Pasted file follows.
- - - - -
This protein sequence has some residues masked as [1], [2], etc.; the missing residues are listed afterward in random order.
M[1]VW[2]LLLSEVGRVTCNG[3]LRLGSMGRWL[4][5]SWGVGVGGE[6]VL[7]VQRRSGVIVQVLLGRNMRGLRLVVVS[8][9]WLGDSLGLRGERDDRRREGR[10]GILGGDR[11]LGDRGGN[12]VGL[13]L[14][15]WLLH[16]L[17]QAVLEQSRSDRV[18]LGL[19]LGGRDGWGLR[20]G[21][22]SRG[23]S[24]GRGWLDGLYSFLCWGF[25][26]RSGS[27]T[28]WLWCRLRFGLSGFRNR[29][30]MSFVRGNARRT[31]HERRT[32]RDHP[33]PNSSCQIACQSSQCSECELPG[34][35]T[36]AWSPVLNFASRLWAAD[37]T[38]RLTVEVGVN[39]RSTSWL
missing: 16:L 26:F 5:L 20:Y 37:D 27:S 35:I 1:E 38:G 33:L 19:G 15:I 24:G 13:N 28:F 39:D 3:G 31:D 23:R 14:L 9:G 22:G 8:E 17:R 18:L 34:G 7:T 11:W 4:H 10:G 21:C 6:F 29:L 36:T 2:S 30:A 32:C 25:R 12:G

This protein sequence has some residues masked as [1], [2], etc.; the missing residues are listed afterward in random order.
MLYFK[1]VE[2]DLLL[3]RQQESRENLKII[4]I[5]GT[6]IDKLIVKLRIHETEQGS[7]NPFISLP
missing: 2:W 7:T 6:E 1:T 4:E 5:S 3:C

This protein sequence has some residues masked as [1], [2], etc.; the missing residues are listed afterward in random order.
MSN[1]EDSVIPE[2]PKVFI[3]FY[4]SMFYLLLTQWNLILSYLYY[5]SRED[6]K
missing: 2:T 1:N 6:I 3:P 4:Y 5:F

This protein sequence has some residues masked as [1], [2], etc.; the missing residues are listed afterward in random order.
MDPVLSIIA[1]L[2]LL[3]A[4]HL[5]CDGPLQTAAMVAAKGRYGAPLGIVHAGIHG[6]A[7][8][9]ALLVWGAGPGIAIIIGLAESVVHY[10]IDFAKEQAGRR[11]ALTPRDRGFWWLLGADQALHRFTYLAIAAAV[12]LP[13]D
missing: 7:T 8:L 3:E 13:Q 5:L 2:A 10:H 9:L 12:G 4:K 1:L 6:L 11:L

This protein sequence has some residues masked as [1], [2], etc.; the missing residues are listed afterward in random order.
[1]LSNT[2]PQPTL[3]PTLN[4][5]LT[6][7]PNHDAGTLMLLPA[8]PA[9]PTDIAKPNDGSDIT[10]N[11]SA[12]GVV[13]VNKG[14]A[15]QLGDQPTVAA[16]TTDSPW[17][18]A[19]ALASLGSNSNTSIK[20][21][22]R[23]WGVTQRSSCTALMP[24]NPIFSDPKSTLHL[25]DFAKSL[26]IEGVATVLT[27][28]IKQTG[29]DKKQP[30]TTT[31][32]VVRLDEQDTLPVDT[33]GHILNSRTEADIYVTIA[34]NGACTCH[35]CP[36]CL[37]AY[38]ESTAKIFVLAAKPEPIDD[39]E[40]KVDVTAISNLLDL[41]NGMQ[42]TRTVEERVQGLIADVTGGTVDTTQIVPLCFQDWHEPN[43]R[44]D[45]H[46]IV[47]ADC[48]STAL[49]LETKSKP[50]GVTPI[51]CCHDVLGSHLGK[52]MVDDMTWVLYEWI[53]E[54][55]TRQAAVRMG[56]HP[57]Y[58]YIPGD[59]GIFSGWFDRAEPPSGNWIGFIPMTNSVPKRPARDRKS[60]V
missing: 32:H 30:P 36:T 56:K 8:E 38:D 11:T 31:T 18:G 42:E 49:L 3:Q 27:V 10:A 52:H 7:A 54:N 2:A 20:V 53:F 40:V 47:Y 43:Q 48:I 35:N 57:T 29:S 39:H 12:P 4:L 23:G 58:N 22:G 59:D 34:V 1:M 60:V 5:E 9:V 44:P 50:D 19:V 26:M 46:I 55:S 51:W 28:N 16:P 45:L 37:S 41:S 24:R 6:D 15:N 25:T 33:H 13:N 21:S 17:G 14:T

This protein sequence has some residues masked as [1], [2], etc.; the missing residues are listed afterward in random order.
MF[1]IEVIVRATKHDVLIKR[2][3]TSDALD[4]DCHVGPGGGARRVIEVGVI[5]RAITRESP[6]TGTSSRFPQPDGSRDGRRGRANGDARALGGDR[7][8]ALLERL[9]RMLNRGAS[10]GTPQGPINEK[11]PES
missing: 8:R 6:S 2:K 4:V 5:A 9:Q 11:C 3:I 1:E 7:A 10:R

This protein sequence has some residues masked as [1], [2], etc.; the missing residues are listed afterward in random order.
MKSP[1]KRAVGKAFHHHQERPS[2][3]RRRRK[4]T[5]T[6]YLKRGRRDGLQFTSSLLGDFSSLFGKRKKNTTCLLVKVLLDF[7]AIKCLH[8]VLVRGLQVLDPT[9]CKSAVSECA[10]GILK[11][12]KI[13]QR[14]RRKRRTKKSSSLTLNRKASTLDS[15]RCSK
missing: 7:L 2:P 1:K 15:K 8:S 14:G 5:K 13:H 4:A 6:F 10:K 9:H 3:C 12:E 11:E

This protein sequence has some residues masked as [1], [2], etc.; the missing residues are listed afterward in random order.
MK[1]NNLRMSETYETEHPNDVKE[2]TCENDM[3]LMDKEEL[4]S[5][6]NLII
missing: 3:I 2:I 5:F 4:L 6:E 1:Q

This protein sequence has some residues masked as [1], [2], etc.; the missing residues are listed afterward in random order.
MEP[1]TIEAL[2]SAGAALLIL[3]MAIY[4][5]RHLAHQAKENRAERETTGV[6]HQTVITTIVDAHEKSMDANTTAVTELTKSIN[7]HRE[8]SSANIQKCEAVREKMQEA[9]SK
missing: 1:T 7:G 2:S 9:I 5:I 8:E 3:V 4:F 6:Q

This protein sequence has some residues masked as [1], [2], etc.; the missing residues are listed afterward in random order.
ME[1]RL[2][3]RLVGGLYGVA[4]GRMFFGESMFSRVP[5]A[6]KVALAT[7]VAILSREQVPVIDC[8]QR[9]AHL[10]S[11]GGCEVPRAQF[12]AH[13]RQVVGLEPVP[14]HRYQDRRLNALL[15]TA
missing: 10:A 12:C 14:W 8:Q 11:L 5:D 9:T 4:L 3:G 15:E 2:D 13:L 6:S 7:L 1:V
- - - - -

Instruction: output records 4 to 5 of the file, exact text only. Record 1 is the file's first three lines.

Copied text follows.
This protein sequence has some residues masked as [1], [2], etc.; the missing residues are listed afterward in random order.
MDPVLSIIA[1]L[2]LL[3]A[4]HL[5]CDGPLQTAAMVAAKGRYGAPLGIVHAGIHG[6]A[7][8][9]ALLVWGAGPGIAIIIGLAESVVHY[10]IDFAKEQAGRR[11]ALTPRDRGFWWLLGADQALHRFTYLAIAAAV[12]LP[13]D
missing: 7:T 8:L 3:E 13:Q 5:L 2:A 10:H 9:L 12:G 4:K 1:L 6:L 11:L

This protein sequence has some residues masked as [1], [2], etc.; the missing residues are listed afterward in random order.
[1]LSNT[2]PQPTL[3]PTLN[4][5]LT[6][7]PNHDAGTLMLLPA[8]PA[9]PTDIAKPNDGSDIT[10]N[11]SA[12]GVV[13]VNKG[14]A[15]QLGDQPTVAA[16]TTDSPW[17][18]A[19]ALASLGSNSNTSIK[20][21][22]R[23]WGVTQRSSCTALMP[24]NPIFSDPKSTLHL[25]DFAKSL[26]IEGVATVLT[27][28]IKQTG[29]DKKQP[30]TTT[31][32]VVRLDEQDTLPVDT[33]GHILNSRTEADIYVTIA[34]NGACTCH[35]CP[36]CL[37]AY[38]ESTAKIFVLAAKPEPIDD[39]E[40]KVDVTAISNLLDL[41]NGMQ[42]TRTVEERVQGLIADVTGGTVDTTQIVPLCFQDWHEPN[43]R[44]D[45]H[46]IV[47]ADC[48]STAL[49]LETKSKP[50]GVTPI[51]CCHDVLGSHLGK[52]MVDDMTWVLYEWI[53]E[54][55]TRQAAVRMG[56]HP[57]Y[58]YIPGD[59]GIFSGWFDRAEPPSGNWIGFIPMTNSVPKRPARDRKS[60]V
missing: 32:H 30:P 36:T 56:K 8:E 38:D 11:T 31:T 18:G 42:E 49:L 3:Q 27:V 10:A 52:H 7:A 54:N 2:A 20:V 53:F 40:V 47:Y 43:Q 48:I 35:N 57:T 29:S 39:H 12:P 4:L 23:G 58:N 22:G 59:D 34:V 1:M 60:V 5:E 9:V 44:P 50:D 19:V 26:M 46:I 55:S 51:W 28:N 16:P 45:L 37:S 41:S 24:R 6:D 15:N 25:T 33:H 13:N 21:S 17:G 14:T